Frequently, UK celebrities and politicians publish memoirs where they admit to breaking laws related to illegal substance use, yet they never seem to be prosecuted after openly admitting it. A recent example is David Cameron, the previous prime minister, which is especially interesting since during his tenor he resisted a reform of drug laws, which means many people who did nothing worse end up being prosecuted themselves.

As far as I know, UK law does not have a statute of limitations, so the fact that these crimes occurred long ago is not by itself a reason to let it go. The publication of these memoirs should provide sufficient evidence that the crime took place, or at least form the basis of an investigation.

Yes, I am aware of (Why are drug using celebrities free?) but the answers there are US specific and I'm interested in a UK perspective.

  • Drug use isn't a crime in the jurisdiction.
    – Lag
    Jul 13 at 6:24
  • I spend half an hour writing an answer, just for it be closed. Facepalm :)
    – user35069
    Jul 13 at 6:25
  • 1
    @Rick - perhaps your answer could still be added to the original question that closed this one?
    – firtydank
    Jul 13 at 6:31
  • 2
    Possession, supply and production were and are offences. I don't think 'use' is an offence. I could be wrong!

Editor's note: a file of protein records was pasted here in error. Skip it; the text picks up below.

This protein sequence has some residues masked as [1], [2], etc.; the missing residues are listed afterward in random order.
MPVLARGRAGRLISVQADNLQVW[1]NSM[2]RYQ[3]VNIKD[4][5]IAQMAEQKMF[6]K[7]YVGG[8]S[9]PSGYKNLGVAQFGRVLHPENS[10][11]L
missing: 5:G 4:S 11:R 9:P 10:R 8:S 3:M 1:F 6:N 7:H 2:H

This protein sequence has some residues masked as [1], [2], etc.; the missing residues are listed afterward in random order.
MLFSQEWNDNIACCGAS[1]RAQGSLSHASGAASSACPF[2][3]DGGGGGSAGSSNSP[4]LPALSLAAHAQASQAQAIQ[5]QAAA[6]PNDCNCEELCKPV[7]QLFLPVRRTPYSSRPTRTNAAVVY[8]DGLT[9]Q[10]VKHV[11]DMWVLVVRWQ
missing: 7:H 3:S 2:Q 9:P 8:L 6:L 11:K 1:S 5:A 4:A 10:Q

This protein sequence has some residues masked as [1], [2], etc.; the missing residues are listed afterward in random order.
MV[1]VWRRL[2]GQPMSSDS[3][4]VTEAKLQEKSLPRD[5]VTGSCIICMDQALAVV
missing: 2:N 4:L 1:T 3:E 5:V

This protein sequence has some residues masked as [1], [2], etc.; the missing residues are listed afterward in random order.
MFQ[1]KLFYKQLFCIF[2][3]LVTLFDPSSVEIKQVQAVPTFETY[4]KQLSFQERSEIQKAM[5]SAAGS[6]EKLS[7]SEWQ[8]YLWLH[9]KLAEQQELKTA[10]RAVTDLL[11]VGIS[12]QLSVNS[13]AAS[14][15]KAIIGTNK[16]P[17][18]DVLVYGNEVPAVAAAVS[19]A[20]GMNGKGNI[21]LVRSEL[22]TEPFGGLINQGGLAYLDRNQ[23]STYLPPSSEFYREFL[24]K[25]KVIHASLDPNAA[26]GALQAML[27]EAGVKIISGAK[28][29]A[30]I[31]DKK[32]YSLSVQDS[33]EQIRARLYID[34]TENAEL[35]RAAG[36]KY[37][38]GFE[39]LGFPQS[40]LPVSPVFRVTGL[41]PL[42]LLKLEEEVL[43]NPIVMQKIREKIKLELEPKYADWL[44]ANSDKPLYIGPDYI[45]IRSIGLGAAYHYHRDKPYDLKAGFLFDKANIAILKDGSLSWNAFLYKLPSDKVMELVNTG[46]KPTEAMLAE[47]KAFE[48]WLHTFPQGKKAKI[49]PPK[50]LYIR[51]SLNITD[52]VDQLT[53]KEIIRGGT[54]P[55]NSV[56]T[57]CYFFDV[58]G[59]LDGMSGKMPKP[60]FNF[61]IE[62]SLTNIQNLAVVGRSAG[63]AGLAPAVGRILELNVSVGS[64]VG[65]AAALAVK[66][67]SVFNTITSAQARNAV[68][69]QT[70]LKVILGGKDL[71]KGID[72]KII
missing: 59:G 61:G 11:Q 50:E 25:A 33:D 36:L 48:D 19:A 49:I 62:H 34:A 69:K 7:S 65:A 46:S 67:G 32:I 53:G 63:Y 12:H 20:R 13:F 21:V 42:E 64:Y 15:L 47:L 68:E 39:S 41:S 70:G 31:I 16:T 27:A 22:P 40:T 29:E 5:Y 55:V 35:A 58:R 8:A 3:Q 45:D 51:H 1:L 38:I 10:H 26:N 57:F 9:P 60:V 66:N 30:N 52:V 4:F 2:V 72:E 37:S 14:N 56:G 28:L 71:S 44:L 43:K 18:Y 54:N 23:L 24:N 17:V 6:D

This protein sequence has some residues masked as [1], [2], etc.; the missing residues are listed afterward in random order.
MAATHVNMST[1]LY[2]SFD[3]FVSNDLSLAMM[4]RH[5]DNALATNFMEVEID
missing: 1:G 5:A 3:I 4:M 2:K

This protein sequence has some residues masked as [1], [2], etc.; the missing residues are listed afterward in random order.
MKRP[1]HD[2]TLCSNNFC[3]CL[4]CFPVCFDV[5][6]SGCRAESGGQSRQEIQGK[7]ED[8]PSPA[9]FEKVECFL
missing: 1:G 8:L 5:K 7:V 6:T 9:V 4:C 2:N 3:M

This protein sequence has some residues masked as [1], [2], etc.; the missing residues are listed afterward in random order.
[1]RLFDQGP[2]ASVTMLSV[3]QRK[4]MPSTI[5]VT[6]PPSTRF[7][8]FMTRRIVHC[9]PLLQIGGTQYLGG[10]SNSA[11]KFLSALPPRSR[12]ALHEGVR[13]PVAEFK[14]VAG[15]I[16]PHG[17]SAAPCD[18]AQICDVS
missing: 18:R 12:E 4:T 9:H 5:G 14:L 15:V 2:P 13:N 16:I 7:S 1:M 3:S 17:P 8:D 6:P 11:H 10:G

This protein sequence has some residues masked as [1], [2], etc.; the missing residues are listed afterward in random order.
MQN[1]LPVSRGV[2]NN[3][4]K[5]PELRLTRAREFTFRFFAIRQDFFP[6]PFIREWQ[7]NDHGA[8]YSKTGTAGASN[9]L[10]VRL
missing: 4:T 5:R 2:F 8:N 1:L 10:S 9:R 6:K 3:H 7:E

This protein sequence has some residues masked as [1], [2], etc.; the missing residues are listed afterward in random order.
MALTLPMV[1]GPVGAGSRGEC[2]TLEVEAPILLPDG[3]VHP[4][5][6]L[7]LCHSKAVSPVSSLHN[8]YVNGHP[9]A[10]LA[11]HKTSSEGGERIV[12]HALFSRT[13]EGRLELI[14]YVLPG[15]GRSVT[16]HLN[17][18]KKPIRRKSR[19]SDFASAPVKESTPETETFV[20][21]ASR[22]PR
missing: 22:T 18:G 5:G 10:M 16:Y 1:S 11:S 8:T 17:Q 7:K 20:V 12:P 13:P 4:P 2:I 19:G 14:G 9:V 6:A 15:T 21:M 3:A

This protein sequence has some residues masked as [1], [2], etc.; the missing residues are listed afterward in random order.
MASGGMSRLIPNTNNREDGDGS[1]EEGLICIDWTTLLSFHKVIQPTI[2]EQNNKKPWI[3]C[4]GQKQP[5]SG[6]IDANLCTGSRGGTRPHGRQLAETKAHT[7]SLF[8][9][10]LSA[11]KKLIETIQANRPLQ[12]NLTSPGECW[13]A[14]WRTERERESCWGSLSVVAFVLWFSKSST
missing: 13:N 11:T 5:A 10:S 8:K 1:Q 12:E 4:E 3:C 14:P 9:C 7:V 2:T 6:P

– Lag
    Jul 13 at 7:13
  • 1
    Possession of drugs for personal use can be a crime, but is only prosecuted if it's in the public interest. You can read the English guidelines here, and if you've smoked cannabis in private and have a clean record, there's a good chance you'll not be prosecuted even if it was recent and there is overwhelming evidence.
    – Stuart F
    Jul 13 at 12:08

1 Answer 1


In 1963, I shot JFK

Why am I not prosecuted?

See how easy it is to admit to crimes no one can prove you did?

  • 1
    This is an interesting answer, but I am not particularly convinced by it. We are not talking about random people on the internet (no offence I hope!), but well known people who admit to crimes using a solicited channel (i.e. a book "written" and published by them)
    – firtydank
    Jul 13 at 5:47
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    @firtydank - Confession, of its own, wouldn't be sufficient for the Director of Public Prosecutions to bring a case in the UK. And no one is going to risk bringing a case if the main evidence is "David Cameron said so". Jul 13 at 8:15
  • 2
    Yes, this a useless answer.
    – bdb484
    Jul 13 at 9:01

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